Another common treatment for epicondylitis is Platelet Rich Plasma injections. As a result, a study was performed that compared a group of patients with epicondylitis and randomized them to receive either a PRP injection for epicondylitis or a Tenex procedure (9). PRP injections deliver growth factor to the tendon to stimulate angiogenesis and tendon remodeling (10). The study found that both PRP and tenotomy had statistically significant improvements in their pain scores post procedure (9). Since both procedures led to improvement in pain, it is up to the physician to choose which to use. In a patient who cannot afford the out-of-pocket price of PRP, a tenotomy may be preferred since most procedures are covered by insurance after a prior authorization. A recent review in Sports Health found five studies looking at the value of percutaneous ultrasound tenotomy for epicondylitis and found that the procedure led to significant improvements in VAS and DASH subscores (10).

Conclusion

Percutaneous ultrasonic tenotomy is an emerging treatment for chronic tendinosis. Patient’s should still be treated with activity modification, bracing, NSAIDs, and PT. However, patients that fail first line measures and/or corticosteroid injection or PRP injection should be considered for tenotomy due to its price advantage compared to surgery.

Case Answer

Correct Answer is B calcifications at the tendon insertion. Tendinopathy on ultrasound can be seen with hypoechoicity within the tendon, calcifications within the tendon origin, neovascularization, and tendon thickening.

 

Seng, Chusheng, et al. “Ultrasonic Percutaneous Tenotomy for Recalcitrant Lateral Elbow Tendinopathy: Sustainability and Sonographic Progression at 3 Years.” The American Journal of Sports Medicine, vol. 44, no. 2, Feb. 2016, pp. 504–10. PubMed,

References

  1. Altahawi, Faysal, et al. “Percutaneous Ultrasonic Tenotomy with the TX-1 Device versus Surgical Tenotomy for the Treatment of Common Extensor Tendinosis.” Skeletal Radiology, vol. 50, no. 1, Jan. 2021, pp. 115–24. PubMed, doi:10.1007/s00256-020-03540-7.
  2. Peck, Evan, et al. “Advanced Ultrasound-Guided Interventions for Tendinopathy.” Physical Medicine and Rehabilitation Clinics of North America, vol. 27, no. 3, Aug. 2016, pp. 733–48. PubMed, doi:10.1016/j.pmr.2016.04.008.
  3. Erickson, Jacob L., and Andrew R. Jagim. “Ultrasonic Tenotomy and Debridement for Calcific Tendinopathy of the Shoulder: A Pilot Case Series.” Journal of Primary Care & Community Health, vol. 11, Oct. 2020. PubMed Central, doi:10.1177/2150132720964665.
  4. Baker, Champ L., and J. Ryan Mahoney. “Ultrasound-Guided Percutaneous Tenotomy for Gluteal Tendinopathy.” Orthopaedic Journal of Sports Medicine, vol. 8, no. 3, Mar. 2020, p. 2325967120907868. PubMed, doi:10.1177/2325967120907868.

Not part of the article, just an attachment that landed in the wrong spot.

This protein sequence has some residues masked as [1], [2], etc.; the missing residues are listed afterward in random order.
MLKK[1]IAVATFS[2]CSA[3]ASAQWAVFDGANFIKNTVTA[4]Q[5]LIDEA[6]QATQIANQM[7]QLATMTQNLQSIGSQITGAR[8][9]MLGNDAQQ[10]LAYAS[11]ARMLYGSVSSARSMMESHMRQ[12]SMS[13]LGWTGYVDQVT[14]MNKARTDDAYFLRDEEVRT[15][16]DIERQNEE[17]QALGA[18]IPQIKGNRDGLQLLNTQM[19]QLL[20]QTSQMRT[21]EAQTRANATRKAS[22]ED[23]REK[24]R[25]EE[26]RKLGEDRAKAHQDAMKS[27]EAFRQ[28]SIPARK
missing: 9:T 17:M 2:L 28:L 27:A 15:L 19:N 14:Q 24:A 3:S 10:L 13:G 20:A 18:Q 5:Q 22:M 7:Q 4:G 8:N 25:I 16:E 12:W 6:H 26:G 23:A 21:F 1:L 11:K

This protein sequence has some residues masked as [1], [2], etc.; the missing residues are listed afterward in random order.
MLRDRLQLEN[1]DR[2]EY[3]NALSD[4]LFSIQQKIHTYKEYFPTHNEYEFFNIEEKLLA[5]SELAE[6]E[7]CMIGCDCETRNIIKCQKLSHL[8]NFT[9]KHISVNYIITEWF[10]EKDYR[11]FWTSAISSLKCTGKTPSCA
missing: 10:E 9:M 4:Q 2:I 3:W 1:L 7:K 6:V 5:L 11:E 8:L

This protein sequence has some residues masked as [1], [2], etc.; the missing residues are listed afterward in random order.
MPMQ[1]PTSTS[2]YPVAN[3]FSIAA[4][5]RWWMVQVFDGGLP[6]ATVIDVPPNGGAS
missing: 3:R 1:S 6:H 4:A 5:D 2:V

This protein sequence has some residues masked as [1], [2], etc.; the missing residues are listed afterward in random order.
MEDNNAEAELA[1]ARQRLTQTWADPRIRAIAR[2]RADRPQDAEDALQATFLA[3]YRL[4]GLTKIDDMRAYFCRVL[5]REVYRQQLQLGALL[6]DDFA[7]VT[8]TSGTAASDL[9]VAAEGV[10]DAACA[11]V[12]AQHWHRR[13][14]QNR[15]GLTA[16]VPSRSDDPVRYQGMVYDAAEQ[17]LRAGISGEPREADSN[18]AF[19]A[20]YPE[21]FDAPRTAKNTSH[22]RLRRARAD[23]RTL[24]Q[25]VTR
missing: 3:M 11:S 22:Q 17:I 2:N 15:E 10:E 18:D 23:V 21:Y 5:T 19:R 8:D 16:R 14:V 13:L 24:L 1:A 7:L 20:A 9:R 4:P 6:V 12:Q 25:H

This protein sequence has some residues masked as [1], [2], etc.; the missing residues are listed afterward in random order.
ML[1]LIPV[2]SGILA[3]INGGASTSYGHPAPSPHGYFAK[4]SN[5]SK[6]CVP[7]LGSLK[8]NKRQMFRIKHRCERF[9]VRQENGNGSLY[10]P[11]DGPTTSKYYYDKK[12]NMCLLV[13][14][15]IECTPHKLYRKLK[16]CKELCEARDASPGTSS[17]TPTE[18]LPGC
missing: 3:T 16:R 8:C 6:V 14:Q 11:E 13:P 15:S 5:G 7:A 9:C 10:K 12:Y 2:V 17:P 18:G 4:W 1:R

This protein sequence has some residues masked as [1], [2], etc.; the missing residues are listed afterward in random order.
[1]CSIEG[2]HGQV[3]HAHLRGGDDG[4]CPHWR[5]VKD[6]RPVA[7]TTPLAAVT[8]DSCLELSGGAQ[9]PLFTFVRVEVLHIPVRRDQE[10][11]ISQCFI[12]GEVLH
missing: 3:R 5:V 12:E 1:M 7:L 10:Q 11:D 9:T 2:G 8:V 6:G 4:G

5. Nanos, Katherine N., and Gerard A. Malanga. “Treatment of Patellar Tendinopathy Refractory to Surgical Management Using Percutaneous Ultrasonic Tenotomy and Platelet-Rich Plasma Injection: A Case Presentation.” PM & R: The Journal of Injury, Function, and Rehabilitation, vol. 7, no. 12, Dec. 2015, pp. 1300–05. PubMed, doi:10.1016/j.pmrj.2015.06.439.
  6. Chimenti, Ruth L., et al. “Percutaneous Ultrasonic Tenotomy Reduces Insertional Achilles Tendinopathy Pain With High Patient Satisfaction and a Low Complication Rate.” Journal of Ultrasound in Medicine: Official Journal of the American Institute of Ultrasound in Medicine, vol. 38, no. 6, June 2019, pp. 1629–35. PubMed, doi:10.1002/jum.14835.
  7. Baria, Michael R., et al. “Percutaneous Ultrasonic Tenotomy Effectively Debrides Tendons of the Extensor Mechanism of the Knee: A Technical Note.” The Knee, vol. 27, no. 3, June 2020, pp. 649–55. PubMed, doi:10.1016/j.knee.2020.04.010.
  8. Barnes, Darryl E., et al. “Percutaneous Ultrasonic Tenotomy for Chronic Elbow Tendinosis: A Prospective Study.” Journal of Shoulder and Elbow Surgery, vol. 24, no. 1, Jan. 2015, pp. 67–73. PubMed, doi:10.1016/j.jse.2014.07.017
  9. Boden, Allison L., et al. “Platelet-Rich Plasma versus Tenex in the Treatment of Medial and Lateral Epicondylitis.” Journal of Shoulder and Elbow Surgery, vol. 28, no. 1, Jan. 2019, pp. 112–19. PubMed, doi:10.1016/j.jse.2018.08.032.
  10. Seng, Chusheng, et al. “Ultrasonic Percutaneous Tenotomy for Recalcitrant Lateral Elbow Tendinopathy: Sustainability and Sonographic Progression at 3 Years.” The American Journal of Sports Medicine, vol. 44, no. 2, Feb. 2016, pp. 504–10. PubMed, doi:10.1177/0363546515612758.
  11. Vajapey, Sravya, et al. “Utility of Percutaneous Ultrasonic Tenotomy for Tendinopathies: A Systematic Review.” Sports Health, Nov. 2020, p. 1941738120951764. PubMed, doi:10.1177/1941738120951764.